In order to create a simple business model you need to decide what you want to do. There are several factors into choosing what industry(s) you want to support and what equipment you wish to use or that you will be required to have. Before choosing the industry you wish to support you first have to ask several questions.
- Do I have any physical limitations (bad back, afraid of heights, limited mobility, etc.)?
- What industries do I want to work with and are they located where I live? If not, do I live in their shipping lanes?
- Am I willing to be OTR, regional or local?
These are only 3. There are many more depending on your particular situation. These questions will require some modifications and additions for every individual wanting to operate their own trucking business.
When it comes to selecting the equipment for the industry you choose it comes down to nothing but good old common sense. Simply put, if you wish to haul cattle it wouldn't be wise to put a load of cattle on a flatbed. You will also need to check with your customers or potential customers prior to purchasing your equipment. In some cases customers are known to have minimum requirements for their carrier's equipment such as weight, age, mileage, annual DOT inspection from their preferred provider, etc.
Always do market (customer) research. Your research can be the difference between a solid business relationship with your customers and an absolute disaster. One of the first things you will want to determine is how long has this potential customer been in business? New businesses frequently rely on loans, investor capitol or personal money to operate. Thus their financial stability could come into question if they have any difficulties with their cash flow from slow or no payment from their customers. I always urge caution when working with a new business.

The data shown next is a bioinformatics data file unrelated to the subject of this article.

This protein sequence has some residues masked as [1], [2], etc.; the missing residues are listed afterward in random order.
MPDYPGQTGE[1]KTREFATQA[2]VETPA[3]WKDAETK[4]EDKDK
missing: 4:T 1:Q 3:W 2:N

Next you will want to know if they have lost all their direct carriers and have begun to rely on brokers. This is a clear warning sign. Either the business needs to cut costs and believes using a broker can help do that or the business has not been able to pay its carriers or possibly both. Either way it could be a business you would be better off to steer clear of.
Once you have decided to do business with a customer you will want to determine the consistency of customer's shipments. This will give you an advance notice of the amount of work you can expect from your new customer and if you will need to continue looking for additional customers to fill in any gaps between their shipments.
The lanes of your new customers shipments are important to know as early as possible. You can then determine the rate you will need to haul the loads for as well as begin the search for a new customer at the loads destination.
Finally, rates. Most all potential customers will ask you about your rates before the conversation is allowed to go beyond the standard meet and greet introductions. So be prepared with your rates for all lanes prior to meeting any potential customer. Be flexible as they will almost undoubtedly respond with a counter offer. Above all during this negotiation remember you are attempting to enter into a business agreement that will make the potential customer save more and/or make more money while being profitable yourself. If you are not able to come to terms it's not because the customer is unwilling. It's because they are being financially responsible. Remember to be professional, respectful and kind. They may call you back in a couple of months!